Before starting, I create multiple “breakout rooms” that mirror the physical rooms that I would use in an in-person meeting. I also check my audio, both speaking and hearing, via the pop-up that appears when you start the meeting. I think this is a “must-do” to avoid the embarrassment I experienced at my first trial run when I couldn’t hear any of the participants. I also disable the function that allows people to return to the main room on their own or to record the session.
I set the parameters for the conference by keeping everyone in the “waiting room.” This prevents unwanted participants from “Zoom bombing” and completely resolves this widely publicized practice. When we start, I admit everyone into the main. It’s possible to control whether a participant’s video and audio are off/muted when they join the meeting. My preference is to have it on and allow participants to get settled before engaging. If a participant’s name isn’t attached to their video image, I explain how they can rename themselves and ask them to do so. I also go over the logistics of moving them into separate rooms. I explain that, like an in-person mediation, I wouldn’t come into their room unannounced. I tell them that I will text them when I want to meet with them or restart the arbitration hearing. Having associated names with phone numbers before beginning is very helpful.
In my mediations, I give my standard comments about mediation and my confidentiality rules. Then, I move people into their respective rooms. All has gone very smoothly in my mediations and I have been able to move seamlessly from room to room. It is my practice to require defendants in my mediations to prepare draft settlements. Zoom allows a party to share their screen, I’ve done this with the draft settlements, and in many cases the parties have made a few edits on screen in front of everyone and the agreements have been finalized before we ended the conference. It is even possible for the parties to electronically sign the agreement with the use of additional software. While I miss the person-to-person contact, videoconferencing has not been nearly as limiting as I had thought it would be in mediations.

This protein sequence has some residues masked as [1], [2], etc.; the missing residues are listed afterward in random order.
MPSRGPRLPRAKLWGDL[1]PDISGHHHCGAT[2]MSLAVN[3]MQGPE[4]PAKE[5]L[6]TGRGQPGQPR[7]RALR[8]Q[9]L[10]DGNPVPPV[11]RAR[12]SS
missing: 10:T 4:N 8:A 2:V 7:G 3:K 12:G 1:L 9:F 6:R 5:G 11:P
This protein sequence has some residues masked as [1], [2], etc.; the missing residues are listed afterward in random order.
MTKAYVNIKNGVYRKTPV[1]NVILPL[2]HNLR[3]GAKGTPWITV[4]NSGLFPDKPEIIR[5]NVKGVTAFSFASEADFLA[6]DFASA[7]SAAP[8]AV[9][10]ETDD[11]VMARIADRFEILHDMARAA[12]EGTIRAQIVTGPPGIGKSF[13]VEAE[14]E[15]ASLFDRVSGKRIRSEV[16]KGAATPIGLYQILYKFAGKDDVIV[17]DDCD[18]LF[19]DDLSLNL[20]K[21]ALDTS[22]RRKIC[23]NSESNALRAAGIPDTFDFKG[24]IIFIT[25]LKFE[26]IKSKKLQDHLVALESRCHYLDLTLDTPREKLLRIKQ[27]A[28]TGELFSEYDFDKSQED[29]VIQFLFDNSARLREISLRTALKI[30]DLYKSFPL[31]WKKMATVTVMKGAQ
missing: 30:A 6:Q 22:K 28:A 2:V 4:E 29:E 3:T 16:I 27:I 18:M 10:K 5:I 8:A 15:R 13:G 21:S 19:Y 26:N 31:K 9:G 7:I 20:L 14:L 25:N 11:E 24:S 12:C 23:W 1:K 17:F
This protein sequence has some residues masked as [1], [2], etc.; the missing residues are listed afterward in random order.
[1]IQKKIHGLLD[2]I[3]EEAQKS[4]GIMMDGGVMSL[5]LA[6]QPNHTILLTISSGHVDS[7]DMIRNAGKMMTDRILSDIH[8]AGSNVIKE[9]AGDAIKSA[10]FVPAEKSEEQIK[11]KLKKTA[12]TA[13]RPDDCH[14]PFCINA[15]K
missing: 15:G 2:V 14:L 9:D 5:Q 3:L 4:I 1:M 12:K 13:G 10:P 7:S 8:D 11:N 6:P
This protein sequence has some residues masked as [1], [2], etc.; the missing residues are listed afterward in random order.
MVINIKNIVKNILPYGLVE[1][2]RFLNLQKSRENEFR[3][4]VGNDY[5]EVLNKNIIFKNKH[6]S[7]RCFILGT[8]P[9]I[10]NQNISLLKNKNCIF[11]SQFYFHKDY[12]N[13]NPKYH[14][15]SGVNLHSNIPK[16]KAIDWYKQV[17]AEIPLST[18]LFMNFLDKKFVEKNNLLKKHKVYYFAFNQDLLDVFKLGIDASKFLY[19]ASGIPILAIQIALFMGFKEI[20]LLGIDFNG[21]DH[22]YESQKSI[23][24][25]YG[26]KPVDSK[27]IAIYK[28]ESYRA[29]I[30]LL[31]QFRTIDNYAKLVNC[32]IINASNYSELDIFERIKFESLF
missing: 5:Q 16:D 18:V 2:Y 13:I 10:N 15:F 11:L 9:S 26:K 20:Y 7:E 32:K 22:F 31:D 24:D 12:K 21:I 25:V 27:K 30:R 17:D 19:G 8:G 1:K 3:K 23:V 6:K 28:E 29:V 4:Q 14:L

Arbitrations are even more straightforward because there is less need to move people into separate rooms, except during breaks in the hearing. Counsel quickly become accustomed to speaking into their computers. Also, the sharing of documents by sharing a computer screen is an improvement over many hearings where the panel is often trying to locate a document in their briefing books. Instead, everyone is looking at the same document at the same time.
However, using videoconference is more taxing than in-person meetings. It requires you to focus on the screen. You are constantly on view. If you look down to your phone or another screen to check your emails, everyone will notice. And, if you leave your desk to go to a nearby bathroom, be sure to mute your computer, unlike what a Supreme Court Justice failed to do recently. Because the process is more exhausting, more breaks should be allowed, and I provide an ample lunch break to regroup. Participants come back after lunch much more refreshed.
By the time of publication, all 50 states will have “reopened” to some degree. But there is still an unwillingness of many people to travel and meet in-person. Social distancing is the norm for many places, especially New York, Washington, D.C., and other large cities. Videoconferencing is here for now and for many months to come, but it may also be the wave of the future as counsel and litigants recognize the savings from its use.
John Bickerman is an arbitrator and mediator with Bickerman Dispute Resolution, PLLC, a nationwide practice with offices in New York, New York, and Washington, D.C.